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The Fit 5: Power Performance

Our expert weighs in on the differences between training for strength and training for power.

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For all of our fans who shoot us questions on our Twitter and Facebook pages, this one's for you. Each week, we tackle your most pressing fitness issues with help from our pool of editors and experts. This week, Tommy Caldwell, founder of Hybrid Health Corp. as well as host and creator of the Outlaws of Health radio show on iTunes, fields questions about the differences between training for strength and training for power. 

Check out more of the Fit 5:

The Power of Plyometrics >>>

Fighting Fatigue >>>

Core Power >>>


Q1: What’s the difference between power and strength?

“Strength is the ability to move a certain amount of weight, whereas power is the ability to move weight quickly. To give a simple example: Performing a deadlift involves a strong base of strength, whereas a movement like the snatch requires explosive power."

CrossFit WOD: Increase Your Power >>>

Q2: What are the optimal exercises for building power? How many sets and reps?

“Power development requires heavy weight, high sets, and low reps. It could be 4–5 sets of 3 reps, 5–6 sets of 1–2 reps, or up to 7–8 sets of a single rep. Prilepin’s Chart (based off of Russian research of Olympic lifting) is a good marker for those who don’t know how to control volume.”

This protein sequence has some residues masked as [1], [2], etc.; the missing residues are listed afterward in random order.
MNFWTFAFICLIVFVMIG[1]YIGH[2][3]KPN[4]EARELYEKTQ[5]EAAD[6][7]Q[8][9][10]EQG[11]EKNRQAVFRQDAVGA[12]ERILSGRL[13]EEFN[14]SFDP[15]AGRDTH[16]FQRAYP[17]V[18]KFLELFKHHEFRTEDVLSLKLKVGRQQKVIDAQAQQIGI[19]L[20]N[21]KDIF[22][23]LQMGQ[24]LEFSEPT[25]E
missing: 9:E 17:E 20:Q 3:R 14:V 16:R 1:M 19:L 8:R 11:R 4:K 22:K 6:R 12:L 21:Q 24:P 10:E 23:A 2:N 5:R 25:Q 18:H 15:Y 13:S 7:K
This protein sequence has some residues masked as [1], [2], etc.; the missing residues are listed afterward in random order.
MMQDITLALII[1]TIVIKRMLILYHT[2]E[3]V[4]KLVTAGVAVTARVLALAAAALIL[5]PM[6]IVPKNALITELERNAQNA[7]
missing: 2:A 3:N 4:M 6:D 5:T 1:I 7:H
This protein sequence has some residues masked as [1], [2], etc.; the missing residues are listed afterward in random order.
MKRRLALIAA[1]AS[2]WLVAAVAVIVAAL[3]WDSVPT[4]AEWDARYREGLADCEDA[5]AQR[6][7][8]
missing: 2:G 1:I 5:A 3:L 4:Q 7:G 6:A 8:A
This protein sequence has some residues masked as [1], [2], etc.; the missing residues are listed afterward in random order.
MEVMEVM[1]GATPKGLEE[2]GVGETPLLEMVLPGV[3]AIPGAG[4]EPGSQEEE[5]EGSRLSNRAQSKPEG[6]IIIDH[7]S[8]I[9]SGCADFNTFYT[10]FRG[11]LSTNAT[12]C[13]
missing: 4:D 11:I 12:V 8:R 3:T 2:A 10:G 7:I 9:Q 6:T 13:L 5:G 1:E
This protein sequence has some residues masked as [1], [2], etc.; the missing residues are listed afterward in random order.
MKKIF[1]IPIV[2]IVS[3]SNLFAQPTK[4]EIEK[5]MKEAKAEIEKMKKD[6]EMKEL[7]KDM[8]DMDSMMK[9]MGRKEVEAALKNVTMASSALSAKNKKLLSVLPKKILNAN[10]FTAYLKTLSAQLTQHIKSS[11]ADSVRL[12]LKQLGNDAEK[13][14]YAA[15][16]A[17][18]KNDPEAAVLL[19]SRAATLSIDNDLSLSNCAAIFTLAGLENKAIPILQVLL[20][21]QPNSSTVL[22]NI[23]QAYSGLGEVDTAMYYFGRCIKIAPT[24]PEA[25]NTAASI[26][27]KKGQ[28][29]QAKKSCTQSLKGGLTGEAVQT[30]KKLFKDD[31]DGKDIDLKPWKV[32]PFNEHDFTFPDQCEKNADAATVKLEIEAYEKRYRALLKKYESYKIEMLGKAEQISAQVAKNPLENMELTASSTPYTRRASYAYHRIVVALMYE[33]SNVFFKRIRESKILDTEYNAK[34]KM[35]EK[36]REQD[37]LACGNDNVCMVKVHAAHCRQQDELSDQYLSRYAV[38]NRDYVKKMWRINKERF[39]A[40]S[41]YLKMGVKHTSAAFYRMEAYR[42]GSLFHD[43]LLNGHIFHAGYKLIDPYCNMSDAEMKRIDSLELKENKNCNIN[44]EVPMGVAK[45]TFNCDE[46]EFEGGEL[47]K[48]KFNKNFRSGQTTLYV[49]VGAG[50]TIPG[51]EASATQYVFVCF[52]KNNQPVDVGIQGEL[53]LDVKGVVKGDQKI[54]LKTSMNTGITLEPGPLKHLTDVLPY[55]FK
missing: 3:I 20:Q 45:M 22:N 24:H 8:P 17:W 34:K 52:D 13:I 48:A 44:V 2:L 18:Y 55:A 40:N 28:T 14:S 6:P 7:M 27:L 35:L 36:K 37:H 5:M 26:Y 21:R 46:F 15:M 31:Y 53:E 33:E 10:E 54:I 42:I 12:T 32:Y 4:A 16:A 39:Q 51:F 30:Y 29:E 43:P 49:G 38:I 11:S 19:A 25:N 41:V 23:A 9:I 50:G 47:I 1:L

Your Ideal Rep Range >>>

Q3: What are the benefits of training for power?

“Aside from the fact that being optimally powerful makes you more badass, power is a crucial trait that allows athletes to jump high, hit hard, sprint fast, and makes them exciting to watch. Training for power develops the fast-twitch muscle fibers and the nervous system so they can generate all those explosive movements that make top-end athletes worth the money they’re paid.”

Increase Your Vertical Jump >>>

Q4: Is there a way to train for power, strength and size at the same time?

“If you’re a beginner or even a low-intermediate lifter, you can make gains in many areas at once through a process called periodization (the planned structure of your training regime used to dictate reaching certain goals at certain times). However, if you’re a high-intermediate to advanced lifter looking to get more powerful, just focus on that alone or you risk underdeveloping in many areas instead of making real gains in one. There are a ton of different periodization methods, so you’ll want to research them all and decide which one is most congruent with your specific goals.” 

Training Style to Know: Western Periodization >>>

Q5: What are the biggest mistakes people make when training for power?

“The biggest mistake people make is adding too much volume and resting too little. When you’re lifting 1–2 reps at a time with up to 3–4 minutes of rest between sets you don’t develop the same muscle soreness or fatigue that you may be used to——therefore you might feel as though you aren’t working hard enough or that the training isn’t effective. Don’t get antsy and try to accelerate your results. Remember what your ultimate goal is and that power requires controlled volume, set rest, and being ‘fresh’ for every single pull.”

10 Stupid Mistakes to Avoid in the Gym >>>

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